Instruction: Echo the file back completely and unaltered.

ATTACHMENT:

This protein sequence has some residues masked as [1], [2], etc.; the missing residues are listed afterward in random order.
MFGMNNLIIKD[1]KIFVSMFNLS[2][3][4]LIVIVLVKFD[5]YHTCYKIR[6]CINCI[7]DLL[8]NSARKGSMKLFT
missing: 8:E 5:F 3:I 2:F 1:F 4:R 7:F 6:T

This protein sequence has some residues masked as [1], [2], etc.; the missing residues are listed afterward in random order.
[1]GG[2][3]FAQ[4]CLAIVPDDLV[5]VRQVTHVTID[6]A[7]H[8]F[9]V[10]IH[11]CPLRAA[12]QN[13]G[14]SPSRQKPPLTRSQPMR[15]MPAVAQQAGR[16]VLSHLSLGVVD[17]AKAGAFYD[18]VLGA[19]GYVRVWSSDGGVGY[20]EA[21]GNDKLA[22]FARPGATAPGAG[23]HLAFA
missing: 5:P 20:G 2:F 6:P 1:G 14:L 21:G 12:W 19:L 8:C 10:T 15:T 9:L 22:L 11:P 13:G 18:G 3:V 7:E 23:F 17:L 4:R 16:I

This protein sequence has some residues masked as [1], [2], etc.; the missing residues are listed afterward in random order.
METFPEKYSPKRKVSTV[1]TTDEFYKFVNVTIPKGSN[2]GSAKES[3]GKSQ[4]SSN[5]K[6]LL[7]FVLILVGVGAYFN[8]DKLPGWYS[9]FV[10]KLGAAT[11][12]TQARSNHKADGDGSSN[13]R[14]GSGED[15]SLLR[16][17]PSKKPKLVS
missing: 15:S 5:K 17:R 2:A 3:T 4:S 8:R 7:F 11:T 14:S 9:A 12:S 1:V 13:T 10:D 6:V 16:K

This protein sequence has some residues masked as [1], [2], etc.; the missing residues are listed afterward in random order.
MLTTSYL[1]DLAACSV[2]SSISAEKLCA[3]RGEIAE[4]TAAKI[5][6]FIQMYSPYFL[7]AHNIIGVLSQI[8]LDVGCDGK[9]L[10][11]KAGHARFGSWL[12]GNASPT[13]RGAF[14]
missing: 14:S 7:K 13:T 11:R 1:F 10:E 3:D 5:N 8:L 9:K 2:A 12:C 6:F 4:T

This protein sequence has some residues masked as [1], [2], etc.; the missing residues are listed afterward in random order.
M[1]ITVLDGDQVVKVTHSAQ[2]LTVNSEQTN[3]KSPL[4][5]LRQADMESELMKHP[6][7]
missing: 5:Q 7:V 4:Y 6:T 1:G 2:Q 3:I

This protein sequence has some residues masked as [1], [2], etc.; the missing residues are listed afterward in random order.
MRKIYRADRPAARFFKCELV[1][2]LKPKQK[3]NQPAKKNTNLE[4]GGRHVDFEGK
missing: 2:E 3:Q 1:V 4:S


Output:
This protein sequence has some residues masked as [1], [2], etc.; the missing residues are listed afterward in random order.
MFGMNNLIIKD[1]KIFVSMFNLS[2][3][4]LIVIVLVKFD[5]YHTCYKIR[6]CINCI[7]DLL[8]NSARKGSMKLFT
missing: 8:E 5:F 3:I 2:F 1:F 4:R 7:F 6:T

This protein sequence has some residues masked as [1], [2], etc.; the missing residues are listed afterward in random order.
[1]GG[2][3]FAQ[4]CLAIVPDDLV[5]VRQVTHVTID[6]A[7]H[8]F[9]V[10]IH[11]CPLRAA[12]QN[13]G[14]SPSRQKPPLTRSQPMR[15]MPAVAQQAGR[16]VLSHLSLGVVD[17]AKAGAFYD[18]VLGA[19]GYVRVWSSDGGVGY[20]EA[21]GNDKLA[22]FARPGATAPGAG[23]HLAFA
missing: 5:P 20:G 2:F 6:P 1:G 14:L 21:G 12:W 19:L 8:C 10:T 15:T 9:L 22:L 11:P 13:G 18:G 3:V 7:E 23:F 17:L 4:R 16:I

This protein sequence has some residues masked as [1], [2], etc.; the missing residues are listed afterward in random order.
METFPEKYSPKRKVSTV[1]TTDEFYKFVNVTIPKGSN[2]GSAKES[3]GKSQ[4]SSN[5]K[6]LL[7]FVLILVGVGAYFN[8]DKLPGWYS[9]FV[10]KLGAAT[11][12]TQARSNHKADGDGSSN[13]R[14]GSGED[15]SLLR[16][17]PSKKPKLVS
missing: 15:S 5:K 17:R 2:A 3:T 4:S 8:R 7:F 11:T 14:S 9:A 12:S 1:V 13:T 10:D 6:V 16:K

This protein sequence has some residues masked as [1], [2], etc.; the missing residues are listed afterward in random order.
MLTTSYL[1]DLAACSV[2]SSISAEKLCA[3]RGEIAE[4]TAAKI[5][6]FIQMYSPYFL[7]AHNIIGVLSQI[8]LDVGCDGK[9]L[10][11]KAGHARFGSWL[12]GNASPT[13]RGAF[14]
missing: 14:S 7:K 13:T 11:R 1:F 10:E 3:D 5:N 8:L 9:K 2:A 12:C 6:F 4:T

This protein sequence has some residues masked as [1], [2], etc.; the missing residues are listed afterward in random order.
M[1]ITVLDGDQVVKVTHSAQ[2]LTVNSEQTN[3]KSPL[4][5]LRQADMESELMKHP[6][7]
missing: 5:Q 7:V 4:Y 6:T 1:G 2:Q 3:I

This protein sequence has some residues masked as [1], [2], etc.; the missing residues are listed afterward in random order.
MRKIYRADRPAARFFKCELV[1][2]LKPKQK[3]NQPAKKNTNLE[4]GGRHVDFEGK
missing: 2:E 3:Q 1:V 4:S